And there, at the bottom of the hole, the coffin lay empty.
“So back at home,” He continued, his voice low, “My parents will have found my copse, a bullet hole through it’s head, and half rotten, right where I left.”
I’ve always enjoyed cooking. It’s been a hobby of mine since I was young, everything from grilled cheeses to quiches. I think it’s the closest I ever got to enjoying science- at the root of cooking, it’s all just chemical reactions, and physical changes, played out in a laboratory of pots and pans.
And there’s one thing I learned early on from cooking, especially when making my own salad dressings. It’s that no matter how much they’re shaken up, how much they’re blended, or how much they’re forced to mix, oil and water never stay together. They always separate- oil on top, and water on bottom. And if they’re switched, they’ll switch back.
So when a crimson hole began to open up in the center of Jerry’s forehead, I started to worry he might be like oil and water.
It’s been a week since Jerry had dug up his body, and we now both sat in the attic, me staring at him, and him staring in a mirror. We had noticed the hole a half hour before, except it was the size of a BB ball back then. Now it had grown to the size of a marble.
“I smell, don’t I?” He asked, when he noticed I was keeping my distance from him.
“A bit.” I admitted, and he smiled, examining the hole in his ear which decreased at an equal rate.
“Perfect. Don’t you see, Mike? Everything is going back to normal! I’m switching back. I’m going home!”
He punched the air, and more of his smell wafted towards me. It was putrid. Rotting.
“Are you sure you don’t want me to call a doctor? Or try to reverse this? What if your consciousness doesn’t go back there?”
“I’m sure. And I know it will. I’ve had dreams Mike. I saw my parents leaning over my dead body. I saw the doctors pronounce me as dead. Part of me is already slipping back. And think of how happy they’ll be to see me alive!”
As he spoke, a trail of blood started to blossom from his forehead and trickled to the bridge of his nose. And though I could tell he was in pain, he still laughed.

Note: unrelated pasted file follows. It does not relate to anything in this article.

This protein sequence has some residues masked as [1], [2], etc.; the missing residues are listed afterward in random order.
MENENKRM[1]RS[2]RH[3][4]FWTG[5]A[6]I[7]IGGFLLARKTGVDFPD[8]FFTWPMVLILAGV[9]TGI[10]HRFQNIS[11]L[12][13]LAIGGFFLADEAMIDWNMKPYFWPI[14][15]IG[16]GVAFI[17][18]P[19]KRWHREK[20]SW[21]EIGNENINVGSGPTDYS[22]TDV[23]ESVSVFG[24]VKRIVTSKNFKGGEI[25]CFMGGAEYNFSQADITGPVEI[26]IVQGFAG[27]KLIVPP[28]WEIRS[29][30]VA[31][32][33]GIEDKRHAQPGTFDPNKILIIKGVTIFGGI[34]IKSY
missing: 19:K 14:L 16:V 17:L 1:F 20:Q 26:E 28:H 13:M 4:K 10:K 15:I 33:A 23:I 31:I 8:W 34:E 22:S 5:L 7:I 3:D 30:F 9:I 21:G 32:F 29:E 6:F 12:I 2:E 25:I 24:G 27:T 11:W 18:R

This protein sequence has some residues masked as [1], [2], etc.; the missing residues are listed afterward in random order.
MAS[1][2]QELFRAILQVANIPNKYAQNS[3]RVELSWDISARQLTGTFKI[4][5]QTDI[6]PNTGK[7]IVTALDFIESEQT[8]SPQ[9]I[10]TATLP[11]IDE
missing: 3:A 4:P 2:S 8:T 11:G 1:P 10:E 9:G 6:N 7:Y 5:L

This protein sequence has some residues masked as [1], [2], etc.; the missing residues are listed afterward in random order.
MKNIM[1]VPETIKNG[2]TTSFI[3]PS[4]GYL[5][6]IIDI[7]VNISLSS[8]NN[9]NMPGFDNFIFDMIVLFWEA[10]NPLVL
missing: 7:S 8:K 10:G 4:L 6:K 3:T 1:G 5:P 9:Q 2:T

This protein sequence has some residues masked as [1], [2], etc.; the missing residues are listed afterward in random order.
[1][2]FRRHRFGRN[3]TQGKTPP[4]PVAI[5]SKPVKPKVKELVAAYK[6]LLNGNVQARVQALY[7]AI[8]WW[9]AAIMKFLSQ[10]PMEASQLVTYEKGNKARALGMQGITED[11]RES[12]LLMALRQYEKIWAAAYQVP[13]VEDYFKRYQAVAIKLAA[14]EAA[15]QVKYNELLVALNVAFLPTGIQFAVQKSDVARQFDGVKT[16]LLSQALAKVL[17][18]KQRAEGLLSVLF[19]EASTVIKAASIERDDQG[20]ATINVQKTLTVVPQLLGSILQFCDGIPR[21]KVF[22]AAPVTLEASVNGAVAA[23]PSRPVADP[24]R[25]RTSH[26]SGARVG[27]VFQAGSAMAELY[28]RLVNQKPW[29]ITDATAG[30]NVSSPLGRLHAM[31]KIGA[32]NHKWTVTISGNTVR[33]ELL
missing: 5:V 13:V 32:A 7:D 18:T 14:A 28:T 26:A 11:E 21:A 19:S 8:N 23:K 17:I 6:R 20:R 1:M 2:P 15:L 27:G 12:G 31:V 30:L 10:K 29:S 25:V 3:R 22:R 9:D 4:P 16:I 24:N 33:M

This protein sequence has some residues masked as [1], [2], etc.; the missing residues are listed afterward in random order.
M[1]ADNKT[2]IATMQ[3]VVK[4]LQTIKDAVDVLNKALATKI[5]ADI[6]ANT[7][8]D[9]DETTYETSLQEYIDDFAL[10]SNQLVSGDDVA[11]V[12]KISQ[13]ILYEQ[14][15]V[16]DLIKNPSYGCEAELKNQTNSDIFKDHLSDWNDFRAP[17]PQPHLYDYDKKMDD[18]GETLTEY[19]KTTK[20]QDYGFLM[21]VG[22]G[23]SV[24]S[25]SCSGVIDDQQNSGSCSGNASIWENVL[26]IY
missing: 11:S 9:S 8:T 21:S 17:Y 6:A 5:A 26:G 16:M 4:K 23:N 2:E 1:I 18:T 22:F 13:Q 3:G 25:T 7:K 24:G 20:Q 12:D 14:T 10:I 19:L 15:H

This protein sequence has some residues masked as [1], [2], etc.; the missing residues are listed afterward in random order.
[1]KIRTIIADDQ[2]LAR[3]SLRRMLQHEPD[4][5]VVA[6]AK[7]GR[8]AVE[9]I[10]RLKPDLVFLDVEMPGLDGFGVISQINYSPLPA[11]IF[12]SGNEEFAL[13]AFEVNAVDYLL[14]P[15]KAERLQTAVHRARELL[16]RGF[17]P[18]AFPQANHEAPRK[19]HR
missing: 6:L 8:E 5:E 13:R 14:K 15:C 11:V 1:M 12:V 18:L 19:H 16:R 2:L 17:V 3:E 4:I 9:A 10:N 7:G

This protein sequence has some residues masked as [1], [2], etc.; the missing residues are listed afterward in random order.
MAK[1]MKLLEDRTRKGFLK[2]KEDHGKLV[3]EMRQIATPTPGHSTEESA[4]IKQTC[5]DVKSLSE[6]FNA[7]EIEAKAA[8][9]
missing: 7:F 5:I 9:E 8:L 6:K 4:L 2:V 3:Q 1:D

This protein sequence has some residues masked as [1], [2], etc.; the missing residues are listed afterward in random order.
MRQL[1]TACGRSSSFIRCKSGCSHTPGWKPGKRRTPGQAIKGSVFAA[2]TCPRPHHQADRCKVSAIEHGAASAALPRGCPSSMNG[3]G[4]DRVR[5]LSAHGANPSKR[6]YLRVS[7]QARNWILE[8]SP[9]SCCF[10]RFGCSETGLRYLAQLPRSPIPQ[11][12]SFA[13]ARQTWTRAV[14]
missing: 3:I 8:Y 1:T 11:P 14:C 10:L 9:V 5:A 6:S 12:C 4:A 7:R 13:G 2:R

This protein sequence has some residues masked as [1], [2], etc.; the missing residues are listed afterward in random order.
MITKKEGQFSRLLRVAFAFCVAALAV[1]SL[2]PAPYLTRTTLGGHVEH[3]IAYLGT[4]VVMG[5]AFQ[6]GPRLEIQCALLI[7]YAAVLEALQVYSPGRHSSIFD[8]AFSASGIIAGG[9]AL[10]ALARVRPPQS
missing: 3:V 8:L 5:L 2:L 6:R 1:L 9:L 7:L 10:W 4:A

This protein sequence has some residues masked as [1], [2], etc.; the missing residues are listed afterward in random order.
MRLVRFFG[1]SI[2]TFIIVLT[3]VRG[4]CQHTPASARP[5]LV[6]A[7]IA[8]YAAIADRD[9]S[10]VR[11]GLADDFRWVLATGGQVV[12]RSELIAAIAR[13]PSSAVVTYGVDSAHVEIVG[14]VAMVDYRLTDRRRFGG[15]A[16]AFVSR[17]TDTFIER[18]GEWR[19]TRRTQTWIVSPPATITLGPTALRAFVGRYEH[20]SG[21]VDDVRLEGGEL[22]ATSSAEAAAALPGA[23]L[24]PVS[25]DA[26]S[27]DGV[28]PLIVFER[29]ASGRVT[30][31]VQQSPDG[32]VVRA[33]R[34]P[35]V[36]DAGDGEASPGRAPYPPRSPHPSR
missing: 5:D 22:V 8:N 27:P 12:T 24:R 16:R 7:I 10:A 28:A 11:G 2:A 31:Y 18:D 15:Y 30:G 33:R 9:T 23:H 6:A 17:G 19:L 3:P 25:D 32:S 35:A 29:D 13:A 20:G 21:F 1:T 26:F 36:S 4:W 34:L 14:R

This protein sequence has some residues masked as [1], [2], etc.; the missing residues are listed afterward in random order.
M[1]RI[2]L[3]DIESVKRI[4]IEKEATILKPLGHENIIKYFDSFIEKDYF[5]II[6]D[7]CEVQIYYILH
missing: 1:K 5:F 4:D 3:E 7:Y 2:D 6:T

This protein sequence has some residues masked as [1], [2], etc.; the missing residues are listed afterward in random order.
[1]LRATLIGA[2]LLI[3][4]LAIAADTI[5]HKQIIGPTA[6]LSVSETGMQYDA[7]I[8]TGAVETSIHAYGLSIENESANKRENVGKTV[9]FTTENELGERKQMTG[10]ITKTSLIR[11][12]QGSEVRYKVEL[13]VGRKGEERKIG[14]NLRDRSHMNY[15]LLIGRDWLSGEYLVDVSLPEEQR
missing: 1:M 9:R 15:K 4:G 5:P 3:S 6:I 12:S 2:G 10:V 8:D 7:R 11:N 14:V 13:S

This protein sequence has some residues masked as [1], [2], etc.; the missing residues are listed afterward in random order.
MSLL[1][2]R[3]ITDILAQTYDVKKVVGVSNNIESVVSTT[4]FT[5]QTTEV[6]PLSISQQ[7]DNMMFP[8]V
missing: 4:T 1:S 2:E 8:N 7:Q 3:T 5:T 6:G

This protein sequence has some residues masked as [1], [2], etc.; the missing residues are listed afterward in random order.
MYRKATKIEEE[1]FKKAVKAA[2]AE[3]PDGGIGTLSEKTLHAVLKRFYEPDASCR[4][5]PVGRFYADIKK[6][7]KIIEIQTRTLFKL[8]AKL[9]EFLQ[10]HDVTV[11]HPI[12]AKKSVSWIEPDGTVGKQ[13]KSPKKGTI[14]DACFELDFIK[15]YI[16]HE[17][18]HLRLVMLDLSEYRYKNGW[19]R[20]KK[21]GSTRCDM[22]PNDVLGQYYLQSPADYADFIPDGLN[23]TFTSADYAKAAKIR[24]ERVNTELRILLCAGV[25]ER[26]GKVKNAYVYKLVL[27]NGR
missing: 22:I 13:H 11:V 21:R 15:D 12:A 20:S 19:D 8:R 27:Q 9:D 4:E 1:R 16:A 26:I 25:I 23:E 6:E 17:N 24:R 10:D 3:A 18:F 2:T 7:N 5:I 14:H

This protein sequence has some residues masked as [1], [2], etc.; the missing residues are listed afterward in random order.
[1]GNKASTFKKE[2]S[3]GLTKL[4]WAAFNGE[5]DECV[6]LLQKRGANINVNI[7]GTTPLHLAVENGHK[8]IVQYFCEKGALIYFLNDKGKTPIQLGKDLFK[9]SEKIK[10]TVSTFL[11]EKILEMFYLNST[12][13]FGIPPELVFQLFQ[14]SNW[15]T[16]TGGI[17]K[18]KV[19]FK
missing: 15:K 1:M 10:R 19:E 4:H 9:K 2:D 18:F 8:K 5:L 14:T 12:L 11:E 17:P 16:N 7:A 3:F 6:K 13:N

“We’ll I’ll miss you, Jerry. And there’s really no way for me to tell if you make it. I guess, I guess I’ll always be worried for you.”
“Sure there is. Quick, help me lay down. It’s going dark. I think I’m sliding back. I’ll talk to you as I go, so you know I’m all right. Thank you for your help Mike. You’ll never know what you did in my universe, but I’ll always know. And I’ll be grateful.”
So I helped Jerry down to the floor, gripping his arm, where his skin had grown cold and his muscles loose. His breathing slowed, but he continued talking, each word an effort. Bone now showed through the hole in his forehead.
“I can feel myself crossing over. It’s like an hourglass, or a seesaw tipping over. And it’s speeding up Mike. It’s like I have two brains, two consciousnesses, each with half of me in them. Except I can’t quite see the other side yet. But I can feel my body, my dead body over there, coming back to life.”
He squinted, and as he did so an entire eyelid fell off, and rolled onto the floor, where it shriveled up among the attic insulation.
“Oh God.” He whispered, his voice a croak. “Oh God Mike. Mike, stop it. Take me back. Help.”
“What is it? What’s wrong?”
“I thought I couldn’t see the other side. But I can. Oh god, Mike, I can feel the top.” His hands, now bony and white, raised and brushed the empty air above him.
“The top of what, Jerry?”
“My coffin.” He managed to whisper before his hand fell to the ground, now completely dead. And Jerry was with me no more.
The water and oil had switched.